Food self-sufficiency is a red herring, says eminent professor

Placing too much emphasis on food self-sufficiency is not helpful as the farming sector grapples with the challenges that lie ahead after Brexit and the Covid-19 pandemic, according to renowned economist Allan Buckwell.

Briefing journalists ahead of the publication of a new report on these issues for the Worshipful Company of Farmers, he suggested international trade was working perfectly well to ensure adequate food supplies for all.

See also: Balancing imports v self-sufficiency

“Just look what we have gone through in the past six months,” he said. “We’ve gone through the most incredible crisis which has completely disrupted the way we market our food between retail and food service.

“Yet I’d be so bold as to suggest that nobody went hungry as a result of that.

“Some people are undoubtedly in food poverty, but that is nothing to do with food supplies – it’s to do with the fact that they’ve lost their jobs and their income.”

Adjustment

Considering that Covid-19 is a global disease, the world trade system had adjusted amazingly, he added.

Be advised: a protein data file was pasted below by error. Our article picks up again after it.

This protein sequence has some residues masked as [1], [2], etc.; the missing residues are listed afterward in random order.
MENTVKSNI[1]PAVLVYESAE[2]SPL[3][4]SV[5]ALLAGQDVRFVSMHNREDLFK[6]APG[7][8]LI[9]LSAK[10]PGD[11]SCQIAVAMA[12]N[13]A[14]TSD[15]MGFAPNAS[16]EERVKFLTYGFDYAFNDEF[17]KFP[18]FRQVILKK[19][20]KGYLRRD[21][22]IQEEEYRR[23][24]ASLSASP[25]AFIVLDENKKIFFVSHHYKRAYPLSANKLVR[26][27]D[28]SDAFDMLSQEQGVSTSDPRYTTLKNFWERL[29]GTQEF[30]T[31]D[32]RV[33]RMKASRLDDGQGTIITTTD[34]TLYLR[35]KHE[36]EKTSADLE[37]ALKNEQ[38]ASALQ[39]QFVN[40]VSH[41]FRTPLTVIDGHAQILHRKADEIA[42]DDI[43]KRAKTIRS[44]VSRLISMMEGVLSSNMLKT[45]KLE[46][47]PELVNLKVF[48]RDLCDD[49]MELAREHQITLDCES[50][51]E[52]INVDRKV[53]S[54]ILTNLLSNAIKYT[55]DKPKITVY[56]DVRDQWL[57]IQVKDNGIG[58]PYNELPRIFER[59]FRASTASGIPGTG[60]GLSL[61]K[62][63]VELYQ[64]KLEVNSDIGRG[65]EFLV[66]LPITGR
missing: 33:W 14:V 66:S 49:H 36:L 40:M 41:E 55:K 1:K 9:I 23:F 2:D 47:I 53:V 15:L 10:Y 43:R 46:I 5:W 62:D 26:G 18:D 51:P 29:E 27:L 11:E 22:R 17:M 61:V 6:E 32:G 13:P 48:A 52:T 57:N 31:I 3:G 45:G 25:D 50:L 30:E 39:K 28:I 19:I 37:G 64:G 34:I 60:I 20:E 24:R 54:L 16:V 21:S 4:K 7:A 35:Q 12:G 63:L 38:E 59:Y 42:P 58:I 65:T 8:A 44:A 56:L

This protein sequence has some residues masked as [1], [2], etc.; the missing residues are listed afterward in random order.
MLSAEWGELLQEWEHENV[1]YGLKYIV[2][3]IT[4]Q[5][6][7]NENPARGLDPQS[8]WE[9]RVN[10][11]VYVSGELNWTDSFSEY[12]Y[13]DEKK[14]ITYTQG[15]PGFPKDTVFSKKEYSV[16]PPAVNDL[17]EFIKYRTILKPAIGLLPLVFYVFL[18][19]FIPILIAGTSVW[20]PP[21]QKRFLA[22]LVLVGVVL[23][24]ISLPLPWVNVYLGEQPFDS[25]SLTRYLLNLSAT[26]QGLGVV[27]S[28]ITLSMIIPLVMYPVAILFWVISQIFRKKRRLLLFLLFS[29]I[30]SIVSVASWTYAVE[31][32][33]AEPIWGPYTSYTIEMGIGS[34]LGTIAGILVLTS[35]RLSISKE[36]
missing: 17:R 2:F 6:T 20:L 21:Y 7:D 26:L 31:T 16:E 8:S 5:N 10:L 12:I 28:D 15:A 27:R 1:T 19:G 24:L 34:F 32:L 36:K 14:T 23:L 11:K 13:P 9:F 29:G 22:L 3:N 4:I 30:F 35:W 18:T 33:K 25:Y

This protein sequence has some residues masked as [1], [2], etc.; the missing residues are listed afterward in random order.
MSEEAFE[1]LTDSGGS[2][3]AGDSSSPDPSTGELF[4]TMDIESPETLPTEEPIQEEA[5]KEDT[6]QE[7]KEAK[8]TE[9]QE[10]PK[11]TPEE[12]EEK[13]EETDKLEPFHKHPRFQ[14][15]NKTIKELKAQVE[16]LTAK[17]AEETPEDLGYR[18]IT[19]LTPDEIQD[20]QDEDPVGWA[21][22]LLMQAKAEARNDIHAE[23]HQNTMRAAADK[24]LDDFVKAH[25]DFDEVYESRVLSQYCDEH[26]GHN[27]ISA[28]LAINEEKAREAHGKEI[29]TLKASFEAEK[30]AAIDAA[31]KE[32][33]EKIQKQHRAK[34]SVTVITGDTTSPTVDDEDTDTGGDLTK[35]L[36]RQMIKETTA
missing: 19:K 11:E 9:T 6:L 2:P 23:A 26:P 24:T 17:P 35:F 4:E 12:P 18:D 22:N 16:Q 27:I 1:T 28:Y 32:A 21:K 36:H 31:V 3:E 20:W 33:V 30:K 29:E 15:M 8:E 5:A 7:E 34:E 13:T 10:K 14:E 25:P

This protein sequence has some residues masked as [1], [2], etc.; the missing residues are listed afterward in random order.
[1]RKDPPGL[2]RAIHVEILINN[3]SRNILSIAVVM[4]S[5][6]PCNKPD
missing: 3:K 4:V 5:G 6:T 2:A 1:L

“What really matters to our food security is that we are depleting our soil fertility and damaging the climate by the way we are conducting our affairs. That’s what threatens the long-run productive capacity to feed the world.”

Prof Buckwell also pointed to the numerous reports that suggest UK consumers are overconsuming calories, fats and proteins, compared with their dietary needs.

“We’re eating ourselves into ill health and we’re wasting 20-30% of the food, and then you try to say the problem is we’re not growing enough? It doesn’t stack up.”

Agroecology

With no imperative to go all out for maximum food production, Prof Buckwell believes that more emphasis should be placed on agro-ecological farming, as the sector tries to balance the multiple demands being made of it.

“There are two different narratives,” he said. “One says we have to produce more to feed the world, so full steam ahead with new technologies.

“But then we hear others saying no, the system is broken and we must transition our whole food system towards agroecology.”

The first narrative pays no regard to overconsumption and food waste, and insufficient attention to restoring climate stability and biodiversity.

But the second ignores the economic and technical feasibility of agroecology, and how to deal with the higher food price and trade questions it raises.

“My instincts are that we have to move towards the second narrative, but I don’t see why we should turn our backs on technology that aids resource efficiency,” said Prof Buckwell.